Yoga Teacher Training Forum
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April 27, 2015
Ayurveda is an ancient system of healing that developed in India over four thousand years ago. Ayurveda is comprised of two Sanskrit syllables, "ayur" and "veda." "Veda" means knowledge and "ayur" is translated as pertaining to life and the life cycle. In keeping with its name, the ancient healing system of Ayurveda is a system of healing and balancing of the physical, emotional and spiritual aspects of a human being based on an awareness of the natural cycles of the earth in order to promote a long and healthy life. Much of the Ayurveda wisdom and healing modalities employed by Ayurveda practitioners today is based on two ancient Indian medical treatises known as the Caraka Samhita and the Susruta Samhita. These great texts were written approximately three thousand years ago.
One of the core components of the Ayurvedic system of medicine is that all of life arouse from the primordial sound of Aum as it was divided into the five elements of fire, air, water, ether and earth. All human beings are said to contain a proportion of each of these five elements. When these elements are balanced, a human being is healthy, vital and robust. When these elements are unbalanced, physical and emotional disturbances and diseases may be promulgated. An Ayurvedic lifestyle that incorporates the wisdom and practices of Ayurveda into a Yogi or Yogini's life will facilitate a process of detoxification and balanced lifestyle habits that will promote vibrant good health.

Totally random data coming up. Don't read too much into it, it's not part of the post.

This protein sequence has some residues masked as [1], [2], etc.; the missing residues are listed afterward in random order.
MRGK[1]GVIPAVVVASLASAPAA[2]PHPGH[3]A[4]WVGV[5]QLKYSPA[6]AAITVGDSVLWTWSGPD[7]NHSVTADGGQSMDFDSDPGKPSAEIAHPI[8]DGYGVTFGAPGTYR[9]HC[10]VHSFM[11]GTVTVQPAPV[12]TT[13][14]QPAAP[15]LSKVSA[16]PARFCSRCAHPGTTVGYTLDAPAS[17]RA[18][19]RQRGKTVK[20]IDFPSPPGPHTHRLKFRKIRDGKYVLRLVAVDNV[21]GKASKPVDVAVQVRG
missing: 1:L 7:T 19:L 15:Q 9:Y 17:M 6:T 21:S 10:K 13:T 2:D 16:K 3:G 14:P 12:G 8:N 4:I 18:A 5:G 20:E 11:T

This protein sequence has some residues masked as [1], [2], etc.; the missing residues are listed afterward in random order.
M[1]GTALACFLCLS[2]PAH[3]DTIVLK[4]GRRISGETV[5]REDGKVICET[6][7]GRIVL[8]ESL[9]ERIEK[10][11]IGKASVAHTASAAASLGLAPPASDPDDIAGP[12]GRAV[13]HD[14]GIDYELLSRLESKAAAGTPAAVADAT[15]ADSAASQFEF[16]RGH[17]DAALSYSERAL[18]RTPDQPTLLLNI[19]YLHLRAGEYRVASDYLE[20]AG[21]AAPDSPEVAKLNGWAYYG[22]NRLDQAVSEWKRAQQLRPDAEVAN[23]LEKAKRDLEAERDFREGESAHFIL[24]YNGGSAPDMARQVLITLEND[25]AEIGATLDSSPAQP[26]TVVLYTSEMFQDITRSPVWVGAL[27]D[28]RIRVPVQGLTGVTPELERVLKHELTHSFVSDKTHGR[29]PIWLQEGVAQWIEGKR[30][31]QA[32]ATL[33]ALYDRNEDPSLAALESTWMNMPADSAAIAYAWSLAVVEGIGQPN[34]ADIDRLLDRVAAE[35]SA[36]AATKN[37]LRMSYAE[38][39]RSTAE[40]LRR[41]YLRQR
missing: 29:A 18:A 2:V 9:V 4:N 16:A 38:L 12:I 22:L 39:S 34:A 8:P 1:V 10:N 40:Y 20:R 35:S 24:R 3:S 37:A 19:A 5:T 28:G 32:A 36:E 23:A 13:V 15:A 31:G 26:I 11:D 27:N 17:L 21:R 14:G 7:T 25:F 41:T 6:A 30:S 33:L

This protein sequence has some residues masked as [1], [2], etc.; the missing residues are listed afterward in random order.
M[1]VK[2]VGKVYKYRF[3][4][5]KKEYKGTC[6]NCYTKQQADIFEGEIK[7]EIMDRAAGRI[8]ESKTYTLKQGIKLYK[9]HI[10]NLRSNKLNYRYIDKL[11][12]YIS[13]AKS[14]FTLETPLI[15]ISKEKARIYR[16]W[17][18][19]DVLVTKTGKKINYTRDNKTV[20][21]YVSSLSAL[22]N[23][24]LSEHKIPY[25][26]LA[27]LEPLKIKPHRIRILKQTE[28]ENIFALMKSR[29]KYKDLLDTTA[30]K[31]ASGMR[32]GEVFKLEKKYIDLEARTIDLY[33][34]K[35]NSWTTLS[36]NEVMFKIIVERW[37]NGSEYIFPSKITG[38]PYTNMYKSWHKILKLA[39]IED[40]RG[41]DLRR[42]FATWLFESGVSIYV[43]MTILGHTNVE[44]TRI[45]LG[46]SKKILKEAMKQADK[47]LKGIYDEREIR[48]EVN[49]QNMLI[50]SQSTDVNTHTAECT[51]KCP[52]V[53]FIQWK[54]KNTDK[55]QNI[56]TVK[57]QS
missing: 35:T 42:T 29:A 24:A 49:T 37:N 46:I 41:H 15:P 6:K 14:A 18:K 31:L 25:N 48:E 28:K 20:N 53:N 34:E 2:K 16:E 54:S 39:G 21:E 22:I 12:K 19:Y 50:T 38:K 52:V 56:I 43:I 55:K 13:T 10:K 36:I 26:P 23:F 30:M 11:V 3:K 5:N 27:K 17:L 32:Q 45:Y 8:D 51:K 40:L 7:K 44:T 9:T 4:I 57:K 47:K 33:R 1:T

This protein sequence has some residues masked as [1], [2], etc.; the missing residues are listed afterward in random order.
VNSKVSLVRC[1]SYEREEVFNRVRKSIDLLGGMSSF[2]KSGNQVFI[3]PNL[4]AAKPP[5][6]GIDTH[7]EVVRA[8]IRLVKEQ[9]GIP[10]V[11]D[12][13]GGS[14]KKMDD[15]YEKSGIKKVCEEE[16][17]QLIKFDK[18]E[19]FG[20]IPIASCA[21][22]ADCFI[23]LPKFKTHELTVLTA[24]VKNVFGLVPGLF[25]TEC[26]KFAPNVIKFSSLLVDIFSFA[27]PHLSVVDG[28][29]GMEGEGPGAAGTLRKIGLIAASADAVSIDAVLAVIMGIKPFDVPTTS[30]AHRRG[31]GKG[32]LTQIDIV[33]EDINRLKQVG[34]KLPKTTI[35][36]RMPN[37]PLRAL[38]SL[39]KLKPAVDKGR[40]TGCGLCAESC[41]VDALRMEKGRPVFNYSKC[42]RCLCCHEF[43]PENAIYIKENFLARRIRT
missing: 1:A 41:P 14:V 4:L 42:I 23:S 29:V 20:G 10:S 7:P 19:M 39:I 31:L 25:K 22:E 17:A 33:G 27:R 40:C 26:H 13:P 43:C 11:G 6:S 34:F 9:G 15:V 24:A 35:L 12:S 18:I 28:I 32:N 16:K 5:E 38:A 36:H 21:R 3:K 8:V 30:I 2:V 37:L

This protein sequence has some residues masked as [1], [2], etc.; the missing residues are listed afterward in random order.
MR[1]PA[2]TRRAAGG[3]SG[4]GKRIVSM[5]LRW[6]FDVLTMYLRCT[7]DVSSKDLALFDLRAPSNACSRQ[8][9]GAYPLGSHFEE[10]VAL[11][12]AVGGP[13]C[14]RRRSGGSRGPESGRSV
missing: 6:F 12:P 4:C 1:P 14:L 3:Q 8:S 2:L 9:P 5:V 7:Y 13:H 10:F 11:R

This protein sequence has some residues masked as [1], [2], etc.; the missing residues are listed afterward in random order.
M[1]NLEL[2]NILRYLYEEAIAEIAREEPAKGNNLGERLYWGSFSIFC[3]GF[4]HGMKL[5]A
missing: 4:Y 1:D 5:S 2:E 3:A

Just like the practice of Yoga asanas, Ayurvedic practices and techniques shift and modulate depending on the phase of life a practitioner is currently experiencing. Ayurvedic practices can accommodate and support Yoga practitioners of all ages and health levels. For example, one of the primary recommendations of Ayurveda is to live according to the natural rhythms of the earth by rising early in the morning and going to bed by 10pm. This injunction helps to entrain the body and mind with the rising and setting of the sun and will help to remedy symptoms of circadian rhythm disturbances that can cause insomnia.
Another primary recommendation of Ayurveda is to eat regular, healthy meals prepared from wholesome ingredients. Both of these recommendations will serve many Yoga practitioners of all ages in balancing their endocrines systems and aligning their bodies with the natural rhythms of the earth. These are only a few of the general guidelines of the many thousands of Ayurvedic recommendations. By putting into practice even some of the most basic Ayurvedic nuggets of wisdom, a Yogini or Yogi is sure to benefit from increased good health and enhanced energy levels.
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